And despite some of that familiarity, writer/director Jorge R. Gutierrez and co-writer Douglas Langdale have infused the offering with enough Mexican atmosphere, traditions and flair that the 95-some minute offering feels completely fresh, highly entertaining and decidedly infectious in its appeal. The story is told in bookend fashion with occasional contemporary interludes as a museum tour guide tells a small group of school kids the titular flashback tale of those in the small Mexican town of San Angel where three worlds coexist.

There's the land of the living, where our three main characters -- Maria, Manolo and Joaquin -- exist; the land of the remembered, where those who've passed on exist in a perpetual state of bliss as long as there are people in the land of the living who remember them; and finally the land of the forgotten who've become lost and depressed souls due to the fact that there's no one left living to recall them.

The last two worlds are ruled by deities who enjoy making bets about how things will turn out in the land of the living, and they've set their wager-based sights on our three kids, with La Muerte betting that Maria will end up with Manolo, while Xibalba thinks it will be Joaquin, and does his best to make that happen. The three are unaware of the bet and grow up into young adults who must deal with parental expectations or legends.

Maria isn't girlie enough for her father, Joaquin has big boots to fill if he's to match the heroism of his late soldier father, and Manolo is a disappointment to his father who comes from a very long line of bullfighters. At the same time, both men -- who are also close friends -- are romantically interested in Maria and thus set out to impress her. Along the way and sort of in the same vein, the filmmakers go the "Moulin Rouge!" route by throwing covers of past popular songs into the mix, sung by the characters (such as Elvis' "Can't Help Falling in Love With You," Radiohead's "Creep," Mumford and Sons' "I Will Wait" and Biz Markie's "Just a Friend" among others).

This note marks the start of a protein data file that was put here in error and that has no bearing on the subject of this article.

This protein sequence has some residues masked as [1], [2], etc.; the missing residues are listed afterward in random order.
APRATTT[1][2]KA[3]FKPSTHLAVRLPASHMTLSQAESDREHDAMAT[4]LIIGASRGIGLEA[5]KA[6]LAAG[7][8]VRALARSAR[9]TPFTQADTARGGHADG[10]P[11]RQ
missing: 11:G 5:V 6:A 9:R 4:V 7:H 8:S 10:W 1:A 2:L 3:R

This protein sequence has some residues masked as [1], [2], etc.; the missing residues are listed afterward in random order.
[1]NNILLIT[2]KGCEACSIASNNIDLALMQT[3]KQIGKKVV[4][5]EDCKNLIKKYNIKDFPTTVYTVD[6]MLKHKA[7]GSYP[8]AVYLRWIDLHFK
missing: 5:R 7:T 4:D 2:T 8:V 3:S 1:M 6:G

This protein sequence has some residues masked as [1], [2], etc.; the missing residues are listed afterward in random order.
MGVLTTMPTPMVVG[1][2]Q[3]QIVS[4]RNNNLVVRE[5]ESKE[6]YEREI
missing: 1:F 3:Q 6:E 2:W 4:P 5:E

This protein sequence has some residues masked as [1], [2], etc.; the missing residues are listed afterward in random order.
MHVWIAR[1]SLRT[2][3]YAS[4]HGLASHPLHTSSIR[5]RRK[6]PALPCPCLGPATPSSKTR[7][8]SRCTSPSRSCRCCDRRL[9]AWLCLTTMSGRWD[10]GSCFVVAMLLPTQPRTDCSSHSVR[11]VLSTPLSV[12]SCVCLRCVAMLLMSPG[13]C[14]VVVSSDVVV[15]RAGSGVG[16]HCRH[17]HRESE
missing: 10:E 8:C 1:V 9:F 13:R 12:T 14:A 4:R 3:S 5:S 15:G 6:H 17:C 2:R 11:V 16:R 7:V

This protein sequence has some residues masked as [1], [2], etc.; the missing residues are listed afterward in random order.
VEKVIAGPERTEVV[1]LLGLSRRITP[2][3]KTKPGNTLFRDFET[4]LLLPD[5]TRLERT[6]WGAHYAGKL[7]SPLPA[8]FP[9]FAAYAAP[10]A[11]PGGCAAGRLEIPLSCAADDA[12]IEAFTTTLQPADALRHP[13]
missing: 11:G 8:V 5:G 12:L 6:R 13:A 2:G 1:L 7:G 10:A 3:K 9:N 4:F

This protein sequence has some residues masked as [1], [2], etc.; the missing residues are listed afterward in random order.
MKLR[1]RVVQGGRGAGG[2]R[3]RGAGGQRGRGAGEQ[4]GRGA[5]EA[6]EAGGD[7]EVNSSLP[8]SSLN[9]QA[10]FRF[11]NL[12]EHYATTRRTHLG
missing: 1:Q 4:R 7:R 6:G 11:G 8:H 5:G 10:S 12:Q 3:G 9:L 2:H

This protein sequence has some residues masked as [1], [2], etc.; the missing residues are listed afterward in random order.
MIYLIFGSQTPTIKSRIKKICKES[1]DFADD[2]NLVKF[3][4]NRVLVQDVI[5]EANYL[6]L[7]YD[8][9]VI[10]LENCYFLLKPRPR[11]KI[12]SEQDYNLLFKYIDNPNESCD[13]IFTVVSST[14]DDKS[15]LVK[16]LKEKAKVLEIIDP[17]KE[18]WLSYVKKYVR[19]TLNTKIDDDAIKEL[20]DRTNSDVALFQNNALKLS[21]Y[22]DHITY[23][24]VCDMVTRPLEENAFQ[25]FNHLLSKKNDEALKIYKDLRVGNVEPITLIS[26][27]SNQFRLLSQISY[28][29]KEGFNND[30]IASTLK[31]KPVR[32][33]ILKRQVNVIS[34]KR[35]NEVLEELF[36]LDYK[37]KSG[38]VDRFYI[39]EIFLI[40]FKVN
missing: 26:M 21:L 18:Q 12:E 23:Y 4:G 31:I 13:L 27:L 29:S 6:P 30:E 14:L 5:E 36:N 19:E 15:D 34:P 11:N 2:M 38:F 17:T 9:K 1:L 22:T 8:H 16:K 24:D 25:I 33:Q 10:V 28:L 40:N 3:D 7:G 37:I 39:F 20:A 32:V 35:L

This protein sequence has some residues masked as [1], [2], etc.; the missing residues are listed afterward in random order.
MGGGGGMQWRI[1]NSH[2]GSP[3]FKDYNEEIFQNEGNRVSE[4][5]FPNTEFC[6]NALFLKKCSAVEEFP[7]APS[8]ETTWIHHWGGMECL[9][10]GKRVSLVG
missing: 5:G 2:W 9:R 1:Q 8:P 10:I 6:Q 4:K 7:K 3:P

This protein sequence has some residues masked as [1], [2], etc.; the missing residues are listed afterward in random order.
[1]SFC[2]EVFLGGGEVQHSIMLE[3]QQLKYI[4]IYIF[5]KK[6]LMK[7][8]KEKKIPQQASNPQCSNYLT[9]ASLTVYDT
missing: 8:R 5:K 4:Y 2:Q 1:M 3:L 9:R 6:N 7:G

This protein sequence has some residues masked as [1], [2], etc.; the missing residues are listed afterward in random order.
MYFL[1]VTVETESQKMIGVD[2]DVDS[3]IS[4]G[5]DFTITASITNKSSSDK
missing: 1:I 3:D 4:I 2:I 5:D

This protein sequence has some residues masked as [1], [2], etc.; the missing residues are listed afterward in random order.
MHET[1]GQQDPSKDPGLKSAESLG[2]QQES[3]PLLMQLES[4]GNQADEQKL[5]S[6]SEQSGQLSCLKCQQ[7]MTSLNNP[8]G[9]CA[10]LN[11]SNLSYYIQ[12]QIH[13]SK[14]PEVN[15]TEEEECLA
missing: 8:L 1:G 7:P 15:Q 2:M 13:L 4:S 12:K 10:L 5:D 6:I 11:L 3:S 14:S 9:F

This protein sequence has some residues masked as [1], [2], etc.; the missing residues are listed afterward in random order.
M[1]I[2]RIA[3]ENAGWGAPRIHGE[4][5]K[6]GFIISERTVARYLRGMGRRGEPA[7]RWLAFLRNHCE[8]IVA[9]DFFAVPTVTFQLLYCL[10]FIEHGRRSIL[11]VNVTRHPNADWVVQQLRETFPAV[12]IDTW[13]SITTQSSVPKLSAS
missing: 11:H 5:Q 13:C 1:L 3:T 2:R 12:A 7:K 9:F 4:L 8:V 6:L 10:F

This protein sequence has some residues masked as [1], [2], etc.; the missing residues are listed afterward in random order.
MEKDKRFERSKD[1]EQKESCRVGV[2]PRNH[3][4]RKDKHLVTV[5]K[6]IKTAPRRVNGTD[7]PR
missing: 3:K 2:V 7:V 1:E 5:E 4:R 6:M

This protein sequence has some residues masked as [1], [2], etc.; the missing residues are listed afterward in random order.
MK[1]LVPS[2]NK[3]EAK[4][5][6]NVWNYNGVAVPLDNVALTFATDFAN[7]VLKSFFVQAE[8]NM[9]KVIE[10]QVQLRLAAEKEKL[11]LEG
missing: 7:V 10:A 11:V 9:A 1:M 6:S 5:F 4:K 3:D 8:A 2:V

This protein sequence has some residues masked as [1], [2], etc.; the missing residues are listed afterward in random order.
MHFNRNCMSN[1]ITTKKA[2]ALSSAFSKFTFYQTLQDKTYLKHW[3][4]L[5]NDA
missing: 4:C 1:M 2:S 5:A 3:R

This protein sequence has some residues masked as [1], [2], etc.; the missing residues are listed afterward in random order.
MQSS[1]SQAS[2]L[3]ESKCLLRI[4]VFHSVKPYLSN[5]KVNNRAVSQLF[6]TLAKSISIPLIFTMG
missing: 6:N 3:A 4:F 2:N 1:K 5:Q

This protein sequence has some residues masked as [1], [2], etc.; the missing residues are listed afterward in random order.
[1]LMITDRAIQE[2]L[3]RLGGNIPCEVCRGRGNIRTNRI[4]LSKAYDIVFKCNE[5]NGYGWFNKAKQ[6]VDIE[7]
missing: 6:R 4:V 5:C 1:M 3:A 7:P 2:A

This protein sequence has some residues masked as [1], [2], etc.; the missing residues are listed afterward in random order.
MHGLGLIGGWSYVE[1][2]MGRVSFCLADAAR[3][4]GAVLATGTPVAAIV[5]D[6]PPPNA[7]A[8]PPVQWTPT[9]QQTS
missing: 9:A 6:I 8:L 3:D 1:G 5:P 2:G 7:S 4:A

There are original songs as well -- courtesy of Gustavo Santaolalla -- that could earn Oscar nominations for Best Original Song, including "No Matter Where You Are" performed by Us the Duo. All of them are icing on the top of this delicious offering that should put a smile on the face of most anyone who sees it, while also warming the heart via its themes of being your own person, having real courage, and celebrating one's heritage and family members and ancestors who've passed on.

Vocal work from the likes of Zoe Saldana, Diego Luna, Channing Tatum, Ron Perlman and Kate Del Castillo, among others, is top-notch, but it's the film's colorful and detailed look that will be etched in the minds of many a viewer long after seeing the flick. I can't wait to see it again just to soak in the visuals another time and catch all of the various details I'm sure I missed the first time around. "The Book of Life" is indeed full of life (and even death, in a fun way) and thus rates as a 7 out of 10.




Reviewed October 11, 2014 / Posted October 17, 2014